Paperbacks to Look Out For in May 2021: Part One

Cover image for The Harpy by Megan HunterSome very tempting paperback goodies to look out for this May, most of which I’ve already read beginning with one that made it on to both my books of the year list last year and this year’s Women’s Prize for Fiction wishlist. Megan Hunter’s gorgeously written The Harpy sees Lucy’s anger unleashed when she discovers her partner’s affair despite his professed contrition. A way must be found to deal with this fury and the couple makes a bargain: Lucy will hurt Jake three times, the nature and time of the hurt to be of her choosing. Hunter punctuates Lucy’s narrative with brief impressionistic observations, exploring the loss of female identity, subsumed in domesticity, motherhood and the imbalance between men and women. Her writing is spare but often lyrical, her images dramatic and powerful, each word carefully chosen.

Joanna Briscoe’s The Seduction sees a woman seek help when her own adolescence comes back to haunt her, triggered by her daughter’s imminent thirteenth birthday. Intrigued by her therapist, Beth suggests they see each other outside the clinic. Tamara at first demurs but then agrees, insisting on discretion. By the time the planned family trip to the States comes around, Beth is caught in the grips of a full blown obsession, heedless of anything else. It took me a little while to get into this one a wee bit too much descriptive writing for me – but once its pace took off, I was gripped.

Elizabeth Ames’ The Other’s Gold follows a set of friends from young adulthood into later life, a catnip structure for me. Four students, all with childhood demons to face down, become roommates in their first year. Each of the four will make a dreadful mistake as they move from their wild student days into Cover image for Tennis lessons by Susannah Dickeymotherhood. ‘The Other’s Gold reveals the achingly familiar ways our life-defining turning points prompt our relationships to unravel and re-knit, as the women discover what they and their loved ones are capable of, and capable of forgiving’ say the publishers whetting my appetite further.

Childhood demons put in an appearance in Irish poet Susannah Dickey’s debut Tennis Lessons, a dark coming-of-age novel which follows its unnamed narrator from her childhood into her late twenties, unfolding the story of a young woman, out of step with her peers, struggling to find a niche for herself. Dickey leaves much unsaid, crediting her readers with the intelligence to infer, and her book is all the better for it. Not always a comfortable read but a witty, compassionate one which champions the value of friendship.

Beginning in the roaring Celtic Tiger years of the early noughties, Caoilinn Hughes’ The Wild Laughter explores family, faith and death. Two very different brothers are held together by the father they dub the Chief. Even when it’s clear he’s mortally ill, the Chief continues to work, chipping away at the debts that have ruined him. Then he makes an oblique request to his sons which they both interpret in the same way. The question is how to accomplish it and who will bear the brunt. There’s a rich vein of very black humour running through this novel until it reaches its sombre closing chapters. I found Hughes’ vernacular style tricky at first but grew accustomed to it, enjoying her sardonic, snarky observations.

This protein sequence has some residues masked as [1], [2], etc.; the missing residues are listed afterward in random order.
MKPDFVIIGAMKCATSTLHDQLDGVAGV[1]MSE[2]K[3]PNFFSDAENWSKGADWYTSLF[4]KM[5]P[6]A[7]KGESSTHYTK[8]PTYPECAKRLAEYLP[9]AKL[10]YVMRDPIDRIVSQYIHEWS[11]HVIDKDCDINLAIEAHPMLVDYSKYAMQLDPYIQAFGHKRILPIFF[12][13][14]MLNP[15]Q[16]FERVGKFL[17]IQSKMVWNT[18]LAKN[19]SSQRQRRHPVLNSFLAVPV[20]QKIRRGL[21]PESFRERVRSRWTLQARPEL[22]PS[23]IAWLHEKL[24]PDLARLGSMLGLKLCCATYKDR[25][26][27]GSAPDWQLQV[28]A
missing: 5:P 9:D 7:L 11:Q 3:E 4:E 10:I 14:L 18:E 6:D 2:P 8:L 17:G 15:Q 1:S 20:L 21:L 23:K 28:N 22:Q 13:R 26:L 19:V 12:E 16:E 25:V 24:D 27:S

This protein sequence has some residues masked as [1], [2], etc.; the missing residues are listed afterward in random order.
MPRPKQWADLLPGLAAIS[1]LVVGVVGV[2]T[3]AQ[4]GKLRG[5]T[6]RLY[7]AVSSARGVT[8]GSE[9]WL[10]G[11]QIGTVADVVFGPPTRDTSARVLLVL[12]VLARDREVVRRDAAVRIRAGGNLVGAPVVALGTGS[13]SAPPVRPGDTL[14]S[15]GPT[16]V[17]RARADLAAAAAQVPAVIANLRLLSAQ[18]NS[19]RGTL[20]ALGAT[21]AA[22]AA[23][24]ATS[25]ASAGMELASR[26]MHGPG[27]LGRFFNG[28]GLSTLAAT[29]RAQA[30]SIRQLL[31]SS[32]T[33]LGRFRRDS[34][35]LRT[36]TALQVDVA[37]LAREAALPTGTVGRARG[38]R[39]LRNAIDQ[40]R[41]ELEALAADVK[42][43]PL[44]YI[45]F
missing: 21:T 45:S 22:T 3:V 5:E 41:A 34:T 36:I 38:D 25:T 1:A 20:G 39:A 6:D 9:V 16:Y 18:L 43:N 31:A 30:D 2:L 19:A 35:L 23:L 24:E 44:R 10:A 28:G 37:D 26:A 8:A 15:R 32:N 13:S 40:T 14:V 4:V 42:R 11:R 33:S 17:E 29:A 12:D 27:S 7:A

Cover image for A Hundred Million Years by Jean-Baptiste AndreaEntirely different, Jean-Baptiste Andrea’s A Hundred Million Years and a Day is about a palaeontologist who thinks he may have found a clue to the discovery which will enshrine his legacy, hidden deep in the mountains of Southern France. In July 1954, the four-man expedition begins with Stan at its head, his dear friend Umberto arriving late with an assistant in tow and their guide Gio. False starts are made, tempers fray, disappointments are suffered, and worse. Meanwhile the season changes. Against Gio’s better judgement, the team reluctantly agrees to continue until a decision must be made. A gorgeously written, gripping piece of fiction, Andrea’s novella is both reflective and page-turning.

That’s it for May’s first batch of paperbacks, all but one tried and tested. As ever, a click on a title will take you either to my review or to a more detailed synopsis, and if you’d like to catch up with May’s new fiction it’s here and here. Part two soon…

 

18 thoughts on “Paperbacks to Look Out For in May 2021: Part One”

  1. I recall your passion for The Harpy from your previous hardback previews. Such an arresting cover too, definitely one that would stock the casual browser in their tracks.

  2. I knew I wanted to read The Harpy because I really liked The End We Start From, but I’m also drawn to Tennis Lessons. I’m always tempted by poets who move to longer forms, my theory is they write tautly!

  3. So many intriguing books coming out now – publishers must be getting back into the swing after Covid, I think. A Hundred Million Years and a Day is the one that catches my eye from this batch – onto the wishlist!

  4. buriedinprint

    I echo the comments on the strangely arresting cover for The Harpy. That would definitely make me pick up a copy to read the blurb. (Not that I’d need to, after your coverage of it.) Interesting to hear that you’re hoping for Consent now…I hope you’re able to find some of her earlier work (perhaps she’ll be more in demand over there with the progression on the list.

    1. Sadly, Consent didn’t make the cut to the shortlist but I’m glad it got the extra exposure of being longlisted. Still mystified at the non-sppearance of The Harpy, though.

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